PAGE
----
Your Customers Success is Your Own Success

Tracy Kaufman Cloud9

In today video post, Tracey Kaufman, VP of Customer Experience for Cloud9, speaks about how a business should aspire to its customer’s success in order to become successful itself.

I agree with that saying. Furthermore, I think that if a business is constantly supplying an added value to its customers and focusing on the quality of its service rather than on sales (read: How NOT to Sell in SaaS and Increase Paid Conversions), that would lead to a win-win situation as both the users will get added value and the business will gain loyal customers.

Tracey is also talking about how to count active paying customers, referring to Jeanne Bliss book: “Chief Customer Officer“. How do you measure how many customers you have? Do you count your customer accounts? buy do you include cancelled account in this amount? and did you count how many of them have actually succeeded and how many are going to renew?

In this blog I mention the importance of the measurement of the key metrics that any successful SaaS business should have. There are measurements which sometimes look simple but takes several metrics to calculate. Also should also keep in mind, that measuring is just the first step – the second step, which is just as important, is to interpret these numbers into customer behavior and make the right decisions by them.

 

To read the full transcription of the video, click here

 

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Video Transcription:
Hi, my name is Tracey Kaufman, I’m the a VP of Customer Experience for Cloud9. In a lot of times, I think people look at, when they look at their customers, they say, “OK, well how do we know we’re done and if you have a product you know are they using that product? Have you deployed that product? Have you gotten them implemented?” But really you have to ask yourself–the question is, “What is the greater vision for that product?” Are you telling this customer that they’re gonna grow their business or they’re gonna gain more revenues or they’re gonna gain more forecast accuracy like we talk about.

And so I really believe at the beginning of an engagement with a customer, you have to dream. You have to figure out, what is it that they really want so it isn’t just the tactical, and then gauge success and come up like with a little success curve so you have key metrics along the way and you can have, you know, individual wins along the way but at the end of the day you’re really reaching high up, and that’s when you’re successful, when they’re increasing revenues, when they’re growing their company because of using your application.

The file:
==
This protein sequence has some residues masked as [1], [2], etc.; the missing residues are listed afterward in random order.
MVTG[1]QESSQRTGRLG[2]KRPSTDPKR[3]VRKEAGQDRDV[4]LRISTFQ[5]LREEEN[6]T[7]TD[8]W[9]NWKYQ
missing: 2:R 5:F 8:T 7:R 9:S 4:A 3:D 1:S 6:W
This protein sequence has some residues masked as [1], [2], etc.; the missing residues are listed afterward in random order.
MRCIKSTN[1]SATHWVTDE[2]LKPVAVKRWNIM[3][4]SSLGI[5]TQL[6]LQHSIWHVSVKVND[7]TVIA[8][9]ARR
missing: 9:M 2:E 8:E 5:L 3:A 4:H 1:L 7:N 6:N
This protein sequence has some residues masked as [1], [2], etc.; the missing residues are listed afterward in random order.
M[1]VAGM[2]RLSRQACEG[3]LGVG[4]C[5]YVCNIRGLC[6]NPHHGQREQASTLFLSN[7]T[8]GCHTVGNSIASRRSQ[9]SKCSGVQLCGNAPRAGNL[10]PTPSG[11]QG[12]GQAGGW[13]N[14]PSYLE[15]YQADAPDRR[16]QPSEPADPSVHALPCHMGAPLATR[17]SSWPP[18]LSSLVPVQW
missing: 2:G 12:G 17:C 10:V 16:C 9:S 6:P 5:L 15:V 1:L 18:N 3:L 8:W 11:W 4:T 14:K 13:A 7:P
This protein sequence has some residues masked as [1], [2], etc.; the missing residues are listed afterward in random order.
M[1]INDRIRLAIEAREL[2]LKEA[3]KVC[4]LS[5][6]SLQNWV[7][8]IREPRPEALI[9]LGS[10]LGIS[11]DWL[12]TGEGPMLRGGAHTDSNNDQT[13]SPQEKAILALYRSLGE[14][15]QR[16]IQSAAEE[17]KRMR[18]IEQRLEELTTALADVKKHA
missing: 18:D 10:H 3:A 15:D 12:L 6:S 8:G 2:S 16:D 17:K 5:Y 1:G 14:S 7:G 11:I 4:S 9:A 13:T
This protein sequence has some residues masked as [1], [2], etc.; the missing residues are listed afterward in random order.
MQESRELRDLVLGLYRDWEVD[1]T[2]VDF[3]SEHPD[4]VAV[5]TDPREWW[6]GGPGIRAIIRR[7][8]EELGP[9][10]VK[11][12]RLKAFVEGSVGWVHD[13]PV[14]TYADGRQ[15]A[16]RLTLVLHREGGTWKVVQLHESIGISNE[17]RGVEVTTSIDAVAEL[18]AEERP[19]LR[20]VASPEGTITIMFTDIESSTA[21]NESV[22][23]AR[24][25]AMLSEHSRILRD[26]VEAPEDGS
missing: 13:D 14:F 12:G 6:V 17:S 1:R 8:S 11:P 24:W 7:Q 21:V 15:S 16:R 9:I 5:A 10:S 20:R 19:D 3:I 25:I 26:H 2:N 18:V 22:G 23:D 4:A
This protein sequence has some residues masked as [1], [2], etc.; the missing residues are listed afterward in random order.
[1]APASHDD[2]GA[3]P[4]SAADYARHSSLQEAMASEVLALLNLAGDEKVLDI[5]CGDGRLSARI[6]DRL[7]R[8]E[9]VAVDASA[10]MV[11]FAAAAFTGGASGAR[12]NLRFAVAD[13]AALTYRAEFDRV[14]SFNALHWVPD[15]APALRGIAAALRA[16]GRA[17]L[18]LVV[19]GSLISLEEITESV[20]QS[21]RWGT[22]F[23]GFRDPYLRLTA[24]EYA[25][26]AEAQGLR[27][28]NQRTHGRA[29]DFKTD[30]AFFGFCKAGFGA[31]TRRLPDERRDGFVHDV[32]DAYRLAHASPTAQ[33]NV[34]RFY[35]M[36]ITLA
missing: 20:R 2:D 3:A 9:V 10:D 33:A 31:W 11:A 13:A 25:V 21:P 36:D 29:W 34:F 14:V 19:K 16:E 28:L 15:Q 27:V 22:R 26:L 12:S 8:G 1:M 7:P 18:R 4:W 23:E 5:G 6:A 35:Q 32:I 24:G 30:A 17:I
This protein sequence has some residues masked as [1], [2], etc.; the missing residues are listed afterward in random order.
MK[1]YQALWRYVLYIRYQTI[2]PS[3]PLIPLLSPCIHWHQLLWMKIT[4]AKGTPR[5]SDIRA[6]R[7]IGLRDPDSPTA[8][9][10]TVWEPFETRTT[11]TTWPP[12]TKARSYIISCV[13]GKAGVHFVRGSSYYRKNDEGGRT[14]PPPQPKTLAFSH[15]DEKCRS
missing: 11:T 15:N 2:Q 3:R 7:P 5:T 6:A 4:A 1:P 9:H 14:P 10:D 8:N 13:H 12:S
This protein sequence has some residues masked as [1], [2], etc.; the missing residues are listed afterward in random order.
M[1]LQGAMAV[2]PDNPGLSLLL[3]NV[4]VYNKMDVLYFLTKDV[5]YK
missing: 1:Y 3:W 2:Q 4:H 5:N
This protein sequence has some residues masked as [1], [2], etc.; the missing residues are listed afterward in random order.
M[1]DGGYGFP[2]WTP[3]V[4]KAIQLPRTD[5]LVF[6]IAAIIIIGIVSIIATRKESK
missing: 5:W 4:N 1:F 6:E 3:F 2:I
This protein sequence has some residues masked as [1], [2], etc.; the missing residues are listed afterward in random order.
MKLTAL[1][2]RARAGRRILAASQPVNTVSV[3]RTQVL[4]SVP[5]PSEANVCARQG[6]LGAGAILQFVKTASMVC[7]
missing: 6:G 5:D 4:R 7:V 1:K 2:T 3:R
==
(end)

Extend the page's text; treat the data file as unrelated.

Jeanne Bliss wrote a book called, “Chief Customer Officer”. And it’s really the Bible that I use for if you’re trying to do a customer success. disorganization. You really should read that book. It’s asking yourself the very basic questions of, how do you count your customers.

So many companies You ask them how many customers they have. And they look at their active paying customers and that’s their customer account. But you also have to know other questions like how many customer did you have now many of them actually cancelled? And how many of them are successful? And how many of them are going to renew?

So you have to be a lot more granular and segment your customer base and understand what your patterns are. If you had a hundred customers and now you have fifty customers, well that’s a problem. Because now you have a fifty percent turn rate. So it’s really being much more honest with yourself.

The Top 10 Must Do’s for Young SaaS Companies

To Do List

I declare this week as the “Top 10″ Practices week in Totango!

After yesterday’s post on Top 10 Requirements for an Effective Client Lifecycle, Today, I’m going to review Jeff Bennet’s top 10 must do’s for young SaaS companies.

Jeff Bennett, who is the founder and CEO of ServiceVantage, has a lot of experience working with SaaS companies in various sizes and being part of the SaaS Industry myself, I see eye to eye with his key strategies and therefore thought it would be interesting to share:

  1. Easily Consumable and User Initiated – have ALL of your customer experience as easy as possible. This includes software trials, sales, on-boarding, training,  support etc.
  2. Hold off on the elephant hunt – Don’t start off with the big shots companies, take it step by step and wait till you’ll have a more mature infrastructure
  3. Configure, don’t customize – Rather than customizing, allow configuration which do not change the core product yet provide some tailoring to specific customer needs